Britain has made payments to Rwanda under the £120 million asylum scheme, and Kigali has started spending the money despite the policy being grounded by legal challenges.
The Rwandan government said it had begun spending the cash to be ready in time for last week’s flight, which was cancelled at the last minute.
Downing Street conceded some payments had been made to Kigali, but would not set out how much or when under the “confidential” deal signed two months ago.
The payments came despite no one-way flights for migrants who arrive in the UK through unauthorised journeys taking off.
Questioned about whether payments had begun, Rwanda government spokeswoman Yolande Makolo said: “Because that was intended to prepare for all the accommodations and and all the other institutions to you know, beef up the processes – so that’s that’s been done.”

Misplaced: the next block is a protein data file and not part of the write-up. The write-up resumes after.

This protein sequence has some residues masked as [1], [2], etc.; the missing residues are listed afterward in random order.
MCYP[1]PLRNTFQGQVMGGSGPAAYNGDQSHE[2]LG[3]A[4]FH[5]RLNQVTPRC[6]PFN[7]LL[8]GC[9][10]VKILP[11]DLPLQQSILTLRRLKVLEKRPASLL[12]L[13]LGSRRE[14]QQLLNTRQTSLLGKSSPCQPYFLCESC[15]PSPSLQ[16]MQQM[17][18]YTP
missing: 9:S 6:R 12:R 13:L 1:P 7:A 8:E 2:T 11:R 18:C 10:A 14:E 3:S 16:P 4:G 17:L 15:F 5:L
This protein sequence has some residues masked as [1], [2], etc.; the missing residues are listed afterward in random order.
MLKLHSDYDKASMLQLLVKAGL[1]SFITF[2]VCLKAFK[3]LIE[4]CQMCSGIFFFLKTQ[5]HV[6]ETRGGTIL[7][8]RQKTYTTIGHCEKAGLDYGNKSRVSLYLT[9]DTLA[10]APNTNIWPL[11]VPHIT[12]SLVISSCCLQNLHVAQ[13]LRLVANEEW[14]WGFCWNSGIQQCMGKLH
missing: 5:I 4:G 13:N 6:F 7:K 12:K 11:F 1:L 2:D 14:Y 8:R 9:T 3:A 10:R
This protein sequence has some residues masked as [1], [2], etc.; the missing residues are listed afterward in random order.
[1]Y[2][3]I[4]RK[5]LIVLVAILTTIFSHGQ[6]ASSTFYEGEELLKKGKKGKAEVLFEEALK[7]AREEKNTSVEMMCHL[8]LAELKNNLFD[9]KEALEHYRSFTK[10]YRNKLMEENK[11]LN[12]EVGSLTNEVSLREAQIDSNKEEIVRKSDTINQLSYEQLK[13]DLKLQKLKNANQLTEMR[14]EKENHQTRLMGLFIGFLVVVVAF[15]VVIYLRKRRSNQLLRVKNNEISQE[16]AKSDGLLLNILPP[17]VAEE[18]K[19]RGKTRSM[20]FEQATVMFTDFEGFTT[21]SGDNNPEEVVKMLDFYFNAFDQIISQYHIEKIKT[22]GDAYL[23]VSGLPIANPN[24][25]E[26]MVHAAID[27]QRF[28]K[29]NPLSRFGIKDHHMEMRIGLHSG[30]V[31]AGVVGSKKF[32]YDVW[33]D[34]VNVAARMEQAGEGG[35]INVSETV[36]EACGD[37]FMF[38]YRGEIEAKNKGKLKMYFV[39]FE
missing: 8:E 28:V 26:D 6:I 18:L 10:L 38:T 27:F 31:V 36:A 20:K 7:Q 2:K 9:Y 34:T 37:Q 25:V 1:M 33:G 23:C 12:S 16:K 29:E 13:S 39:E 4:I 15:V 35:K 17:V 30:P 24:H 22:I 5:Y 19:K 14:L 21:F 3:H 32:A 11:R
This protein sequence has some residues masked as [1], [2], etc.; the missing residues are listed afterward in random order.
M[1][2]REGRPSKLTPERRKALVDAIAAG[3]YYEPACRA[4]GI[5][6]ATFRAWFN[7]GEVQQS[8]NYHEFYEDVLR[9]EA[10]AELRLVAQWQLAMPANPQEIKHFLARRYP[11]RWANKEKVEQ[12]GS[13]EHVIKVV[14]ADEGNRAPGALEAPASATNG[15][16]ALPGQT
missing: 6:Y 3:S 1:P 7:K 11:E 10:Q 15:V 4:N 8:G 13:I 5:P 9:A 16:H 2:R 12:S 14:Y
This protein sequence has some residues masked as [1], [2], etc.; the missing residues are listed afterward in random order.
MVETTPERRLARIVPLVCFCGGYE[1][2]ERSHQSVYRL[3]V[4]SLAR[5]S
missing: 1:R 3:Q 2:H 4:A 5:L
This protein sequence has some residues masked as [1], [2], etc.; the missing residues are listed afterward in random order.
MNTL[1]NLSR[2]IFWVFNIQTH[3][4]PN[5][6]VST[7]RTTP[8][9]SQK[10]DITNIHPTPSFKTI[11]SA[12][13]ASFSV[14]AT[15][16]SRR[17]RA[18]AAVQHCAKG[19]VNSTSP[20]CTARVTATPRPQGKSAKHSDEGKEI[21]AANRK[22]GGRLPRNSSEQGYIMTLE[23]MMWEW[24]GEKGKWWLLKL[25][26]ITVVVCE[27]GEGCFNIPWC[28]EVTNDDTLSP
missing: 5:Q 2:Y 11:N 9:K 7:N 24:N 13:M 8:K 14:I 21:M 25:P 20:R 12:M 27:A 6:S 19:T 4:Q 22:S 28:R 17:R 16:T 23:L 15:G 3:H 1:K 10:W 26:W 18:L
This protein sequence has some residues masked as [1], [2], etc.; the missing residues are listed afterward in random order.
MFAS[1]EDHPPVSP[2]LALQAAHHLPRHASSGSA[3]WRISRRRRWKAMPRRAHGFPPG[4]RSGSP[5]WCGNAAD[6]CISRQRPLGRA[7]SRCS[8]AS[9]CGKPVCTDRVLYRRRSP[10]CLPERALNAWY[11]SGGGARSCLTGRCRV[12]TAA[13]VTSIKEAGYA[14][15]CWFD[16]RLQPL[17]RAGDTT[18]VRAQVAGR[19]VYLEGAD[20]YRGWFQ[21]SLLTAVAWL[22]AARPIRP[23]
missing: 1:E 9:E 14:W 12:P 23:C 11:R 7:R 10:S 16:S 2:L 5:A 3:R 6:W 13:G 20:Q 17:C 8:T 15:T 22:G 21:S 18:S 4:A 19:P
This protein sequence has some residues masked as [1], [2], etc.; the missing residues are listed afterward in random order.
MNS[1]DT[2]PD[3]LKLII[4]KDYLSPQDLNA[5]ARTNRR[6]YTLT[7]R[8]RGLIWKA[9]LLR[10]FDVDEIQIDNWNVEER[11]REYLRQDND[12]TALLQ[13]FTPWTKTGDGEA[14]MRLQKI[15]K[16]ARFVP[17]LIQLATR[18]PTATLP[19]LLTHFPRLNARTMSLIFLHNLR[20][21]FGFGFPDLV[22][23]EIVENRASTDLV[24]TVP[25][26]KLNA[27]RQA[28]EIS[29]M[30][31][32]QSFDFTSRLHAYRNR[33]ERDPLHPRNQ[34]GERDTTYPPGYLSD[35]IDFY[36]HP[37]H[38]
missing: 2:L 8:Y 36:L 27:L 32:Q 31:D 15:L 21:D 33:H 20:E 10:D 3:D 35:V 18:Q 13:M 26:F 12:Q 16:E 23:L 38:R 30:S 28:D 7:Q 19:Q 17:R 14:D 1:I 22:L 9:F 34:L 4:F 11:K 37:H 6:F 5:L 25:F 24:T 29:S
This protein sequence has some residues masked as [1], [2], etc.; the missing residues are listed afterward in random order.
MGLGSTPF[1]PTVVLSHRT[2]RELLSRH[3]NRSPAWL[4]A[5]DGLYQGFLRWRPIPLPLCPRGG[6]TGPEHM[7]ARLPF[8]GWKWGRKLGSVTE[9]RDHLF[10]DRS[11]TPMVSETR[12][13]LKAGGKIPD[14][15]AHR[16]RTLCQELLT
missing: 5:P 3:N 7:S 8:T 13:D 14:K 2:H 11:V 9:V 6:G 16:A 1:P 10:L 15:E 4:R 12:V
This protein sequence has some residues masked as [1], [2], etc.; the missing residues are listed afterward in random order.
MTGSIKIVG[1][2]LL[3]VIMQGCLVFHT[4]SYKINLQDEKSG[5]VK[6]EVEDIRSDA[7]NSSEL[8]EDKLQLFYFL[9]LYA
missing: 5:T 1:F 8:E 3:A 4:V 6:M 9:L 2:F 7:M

Pressed whether any of it had already been spent, she said: “Part of it because we needed to get ready and we were ready to receive the first migrants on the 14th.”
The first flight was halted after an interim injunction from the European Court of Human Rights, pending a decision on the legality of the scheme in the UK courts.
Mr Johnson’s spokesman said: “The agreement with Rwanda with regards to the funding is confidential. It’s fair to say we have made some payments as part of that migration partnership, that’s correct.
“Obviously there’s a number of pieces of work they need to do to get things ready, to get things set up.”
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